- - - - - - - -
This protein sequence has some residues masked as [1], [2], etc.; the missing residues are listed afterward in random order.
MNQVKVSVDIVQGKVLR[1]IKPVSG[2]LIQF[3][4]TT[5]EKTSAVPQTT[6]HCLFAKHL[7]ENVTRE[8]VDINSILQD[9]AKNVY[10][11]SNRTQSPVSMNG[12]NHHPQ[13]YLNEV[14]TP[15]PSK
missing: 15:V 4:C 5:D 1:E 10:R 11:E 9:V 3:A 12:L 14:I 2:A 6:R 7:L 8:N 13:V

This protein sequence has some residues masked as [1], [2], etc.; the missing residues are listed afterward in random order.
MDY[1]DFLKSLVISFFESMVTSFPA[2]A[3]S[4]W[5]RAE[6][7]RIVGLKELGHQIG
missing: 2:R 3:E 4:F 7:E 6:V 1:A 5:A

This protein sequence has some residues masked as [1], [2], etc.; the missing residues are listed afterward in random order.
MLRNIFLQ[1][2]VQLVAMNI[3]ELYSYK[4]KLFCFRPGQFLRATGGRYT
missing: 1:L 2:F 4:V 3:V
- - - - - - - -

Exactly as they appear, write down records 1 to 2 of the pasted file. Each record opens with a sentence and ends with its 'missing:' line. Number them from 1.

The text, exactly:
This protein sequence has some residues masked as [1], [2], etc.; the missing residues are listed afterward in random order.
MNQVKVSVDIVQGKVLR[1]IKPVSG[2]LIQF[3][4]TT[5]EKTSAVPQTT[6]HCLFAKHL[7]ENVTRE[8]VDINSILQD[9]AKNVY[10][11]SNRTQSPVSMNG[12]NHHPQ[13]YLNEV[14]TP[15]PSK
missing: 15:V 4:C 5:D 1:E 10:R 11:E 9:V 3:A 12:L 14:I 2:A 6:R 7:L 8:N 13:V

This protein sequence has some residues masked as [1], [2], etc.; the missing residues are listed afterward in random order.
MDY[1]DFLKSLVISFFESMVTSFPA[2]A[3]S[4]W[5]RAE[6][7]RIVGLKELGHQIG
missing: 2:R 3:E 4:F 7:E 6:V 1:A 5:A